Taken aboard the Monitor for a three-year term as a "first class boy," he became first assistant to the ship's cook. He served on the Monitor for seven months and survived its sinking on December 31, 1862. He was discharged from the Union navy in May 1865 and returned to Shirley Plantation where he and Eliza Tarrow, also a former slave, were married. The couple settled on Bermuda Hundred, Virginia where they raised thirteen children.
(Pictured: Detail from Sailors on deck of USS Monitor, July 9, 1862, Library of Congress)
Jubal Anderson Early
Jubal Anderson Early, a profane lawyer and former army officer, argued strongly against disunion at Virginia's 1861 convention, and even after Lincoln's call for troops, he was among fifty-five delegates who voted against secession on April 17. Why is he wearing a Confederate uniform?
Many Virginians shifted their allegiance once the state convention voted to secede; others shifted when the state's voters ratified the ordinance of secession on May 23. Jubal Early accepted the white majority's decision. He gave his full energy to fighting against the Union he had previously struggled to save, and when the war ended, he chose exile to Mexico and then Canada. When he returned to Virginia, he became a leading spokesman for the "Lost Cause" and was an unreconstructed rebel until his death.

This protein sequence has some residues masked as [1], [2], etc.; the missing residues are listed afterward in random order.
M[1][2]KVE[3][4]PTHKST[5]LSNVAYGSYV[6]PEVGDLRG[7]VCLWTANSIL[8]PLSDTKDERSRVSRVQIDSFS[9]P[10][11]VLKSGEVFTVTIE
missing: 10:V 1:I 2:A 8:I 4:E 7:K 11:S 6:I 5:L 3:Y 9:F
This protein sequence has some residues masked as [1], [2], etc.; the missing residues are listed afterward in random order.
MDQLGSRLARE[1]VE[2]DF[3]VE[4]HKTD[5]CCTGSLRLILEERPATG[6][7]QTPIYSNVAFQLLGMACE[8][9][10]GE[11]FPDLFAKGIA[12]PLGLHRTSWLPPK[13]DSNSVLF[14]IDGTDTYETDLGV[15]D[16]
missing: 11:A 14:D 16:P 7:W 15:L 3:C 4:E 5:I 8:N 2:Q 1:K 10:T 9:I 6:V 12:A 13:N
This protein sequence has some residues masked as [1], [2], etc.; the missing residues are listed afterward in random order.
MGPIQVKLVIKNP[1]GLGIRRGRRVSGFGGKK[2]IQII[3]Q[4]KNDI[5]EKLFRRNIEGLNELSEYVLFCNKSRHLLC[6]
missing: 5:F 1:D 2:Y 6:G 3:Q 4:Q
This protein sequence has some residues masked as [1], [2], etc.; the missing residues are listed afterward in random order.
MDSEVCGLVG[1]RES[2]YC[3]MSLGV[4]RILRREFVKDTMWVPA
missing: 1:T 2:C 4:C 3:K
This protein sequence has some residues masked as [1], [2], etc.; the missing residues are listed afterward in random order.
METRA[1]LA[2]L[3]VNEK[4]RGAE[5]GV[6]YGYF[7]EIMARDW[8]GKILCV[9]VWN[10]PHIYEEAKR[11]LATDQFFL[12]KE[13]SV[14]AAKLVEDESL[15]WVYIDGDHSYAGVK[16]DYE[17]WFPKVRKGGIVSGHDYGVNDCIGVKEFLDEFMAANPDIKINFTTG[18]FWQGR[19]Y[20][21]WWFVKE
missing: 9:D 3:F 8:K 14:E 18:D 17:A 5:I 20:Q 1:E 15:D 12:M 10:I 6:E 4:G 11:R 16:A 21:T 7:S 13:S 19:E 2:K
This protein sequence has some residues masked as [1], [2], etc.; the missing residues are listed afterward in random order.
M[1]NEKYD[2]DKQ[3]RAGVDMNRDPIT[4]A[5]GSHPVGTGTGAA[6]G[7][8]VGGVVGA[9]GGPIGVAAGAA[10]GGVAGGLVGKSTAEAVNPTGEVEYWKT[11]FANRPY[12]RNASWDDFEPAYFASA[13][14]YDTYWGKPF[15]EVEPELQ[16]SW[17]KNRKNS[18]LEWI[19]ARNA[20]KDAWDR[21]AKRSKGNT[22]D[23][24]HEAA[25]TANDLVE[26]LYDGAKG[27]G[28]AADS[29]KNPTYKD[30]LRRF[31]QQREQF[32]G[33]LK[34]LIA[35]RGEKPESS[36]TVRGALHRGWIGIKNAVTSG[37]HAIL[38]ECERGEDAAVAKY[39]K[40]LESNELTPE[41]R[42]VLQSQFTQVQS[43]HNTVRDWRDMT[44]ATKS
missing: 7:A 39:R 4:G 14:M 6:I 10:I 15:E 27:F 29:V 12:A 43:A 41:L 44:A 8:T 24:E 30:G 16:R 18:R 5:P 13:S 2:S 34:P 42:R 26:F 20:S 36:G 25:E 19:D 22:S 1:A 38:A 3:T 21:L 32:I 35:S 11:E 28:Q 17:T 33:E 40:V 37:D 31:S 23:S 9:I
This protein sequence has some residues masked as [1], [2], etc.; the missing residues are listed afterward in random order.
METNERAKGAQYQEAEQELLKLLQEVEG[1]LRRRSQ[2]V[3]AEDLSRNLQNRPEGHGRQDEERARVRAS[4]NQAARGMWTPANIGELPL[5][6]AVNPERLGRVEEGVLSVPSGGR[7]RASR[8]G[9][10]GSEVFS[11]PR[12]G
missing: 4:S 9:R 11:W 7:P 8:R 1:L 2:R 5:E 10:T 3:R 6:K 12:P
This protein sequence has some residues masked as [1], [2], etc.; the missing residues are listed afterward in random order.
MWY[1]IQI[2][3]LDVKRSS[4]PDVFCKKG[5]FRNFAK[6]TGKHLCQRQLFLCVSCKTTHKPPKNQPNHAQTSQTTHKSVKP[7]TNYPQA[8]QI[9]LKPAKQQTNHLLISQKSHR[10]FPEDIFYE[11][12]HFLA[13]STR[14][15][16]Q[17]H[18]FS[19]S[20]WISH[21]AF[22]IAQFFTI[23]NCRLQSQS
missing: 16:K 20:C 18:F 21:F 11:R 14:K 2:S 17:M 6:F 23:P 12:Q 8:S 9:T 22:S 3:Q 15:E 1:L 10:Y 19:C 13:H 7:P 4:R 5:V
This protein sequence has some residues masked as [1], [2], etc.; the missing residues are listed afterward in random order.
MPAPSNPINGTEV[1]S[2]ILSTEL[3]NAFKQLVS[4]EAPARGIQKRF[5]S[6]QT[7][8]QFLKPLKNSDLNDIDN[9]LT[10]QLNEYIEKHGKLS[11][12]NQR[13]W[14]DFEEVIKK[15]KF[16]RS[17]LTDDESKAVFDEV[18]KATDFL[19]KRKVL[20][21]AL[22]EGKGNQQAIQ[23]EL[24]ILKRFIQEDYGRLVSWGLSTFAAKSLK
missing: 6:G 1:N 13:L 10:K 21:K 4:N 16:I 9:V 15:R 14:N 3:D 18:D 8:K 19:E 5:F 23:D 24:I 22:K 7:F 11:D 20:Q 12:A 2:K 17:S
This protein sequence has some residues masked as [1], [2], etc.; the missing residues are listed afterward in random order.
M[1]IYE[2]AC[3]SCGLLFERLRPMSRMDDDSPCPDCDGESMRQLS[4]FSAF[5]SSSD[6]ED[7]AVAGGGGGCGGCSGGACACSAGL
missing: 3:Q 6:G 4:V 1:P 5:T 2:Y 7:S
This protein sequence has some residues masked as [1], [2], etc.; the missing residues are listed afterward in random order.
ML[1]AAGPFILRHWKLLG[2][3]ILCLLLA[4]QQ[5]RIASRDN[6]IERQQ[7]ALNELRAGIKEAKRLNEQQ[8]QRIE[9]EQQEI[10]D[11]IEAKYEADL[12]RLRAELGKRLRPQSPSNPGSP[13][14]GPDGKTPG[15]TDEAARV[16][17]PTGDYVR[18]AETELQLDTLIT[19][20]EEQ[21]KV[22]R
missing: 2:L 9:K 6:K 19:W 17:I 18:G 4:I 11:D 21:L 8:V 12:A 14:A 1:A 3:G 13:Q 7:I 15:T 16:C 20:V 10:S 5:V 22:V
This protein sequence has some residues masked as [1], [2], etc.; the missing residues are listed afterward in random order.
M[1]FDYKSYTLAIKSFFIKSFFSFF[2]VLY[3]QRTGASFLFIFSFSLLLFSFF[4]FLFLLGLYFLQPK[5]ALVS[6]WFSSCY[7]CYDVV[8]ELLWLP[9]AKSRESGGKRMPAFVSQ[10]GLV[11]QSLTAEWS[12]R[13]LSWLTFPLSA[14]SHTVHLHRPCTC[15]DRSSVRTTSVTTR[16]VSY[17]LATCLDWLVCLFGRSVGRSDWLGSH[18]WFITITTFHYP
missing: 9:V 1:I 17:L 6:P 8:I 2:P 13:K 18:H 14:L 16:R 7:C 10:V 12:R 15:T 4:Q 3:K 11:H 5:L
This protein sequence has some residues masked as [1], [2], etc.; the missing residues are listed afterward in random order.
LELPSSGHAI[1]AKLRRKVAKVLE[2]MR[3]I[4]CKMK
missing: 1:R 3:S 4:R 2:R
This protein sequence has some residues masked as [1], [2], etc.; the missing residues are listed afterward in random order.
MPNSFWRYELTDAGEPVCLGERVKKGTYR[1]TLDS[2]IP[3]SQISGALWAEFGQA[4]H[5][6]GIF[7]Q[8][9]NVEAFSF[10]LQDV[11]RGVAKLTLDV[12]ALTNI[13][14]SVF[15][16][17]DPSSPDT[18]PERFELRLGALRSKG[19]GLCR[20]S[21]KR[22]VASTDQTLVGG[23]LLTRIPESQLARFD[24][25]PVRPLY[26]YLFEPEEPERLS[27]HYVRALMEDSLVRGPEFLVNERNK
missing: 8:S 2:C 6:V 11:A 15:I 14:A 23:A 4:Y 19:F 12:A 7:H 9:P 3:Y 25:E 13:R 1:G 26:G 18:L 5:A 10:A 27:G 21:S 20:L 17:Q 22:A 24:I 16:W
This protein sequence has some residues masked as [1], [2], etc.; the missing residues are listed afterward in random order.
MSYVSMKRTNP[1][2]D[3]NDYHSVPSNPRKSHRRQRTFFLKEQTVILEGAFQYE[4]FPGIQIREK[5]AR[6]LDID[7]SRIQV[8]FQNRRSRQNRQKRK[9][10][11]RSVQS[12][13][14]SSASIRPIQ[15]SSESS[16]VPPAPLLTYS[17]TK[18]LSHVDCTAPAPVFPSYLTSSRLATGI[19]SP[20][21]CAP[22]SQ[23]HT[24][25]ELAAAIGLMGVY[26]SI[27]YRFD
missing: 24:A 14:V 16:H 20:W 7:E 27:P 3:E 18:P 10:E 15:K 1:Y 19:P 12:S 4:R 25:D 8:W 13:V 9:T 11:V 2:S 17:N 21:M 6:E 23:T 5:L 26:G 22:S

(Pictured: Portrait of Jubal Anderson Early by John Wycliffe Lowes Forster, Virginia Historical Society, Accession number: 1974.25)
In December 1862, a Union army of 110,000 soldiers was halted by 75,000 Confederates at Fredericksburg, a small community of 5,000 residents. Confederate general Robert E. Lee ordered women and children to leave Fredericksburg for their safety. They took refuge in churches, barns, and tents. Among them were Anne Gordon, shown in the daguerreotype, her husband Douglas, and their three children.
On their return, the Gordons found "every room" in their house "torn with shot, and . . . all the elegant furniture and works of art broken and smashed." One ambitious soldier even carried off the Gordons' heavy bronze replica of a European statue of Emmanuel Philibert of Savoy, a sixteenth-century soldier-prince. The Gordons had acquired it on a wedding trip to Italy. The looter sold the statue to Union colonel Joshua Owen of Pennsylvania.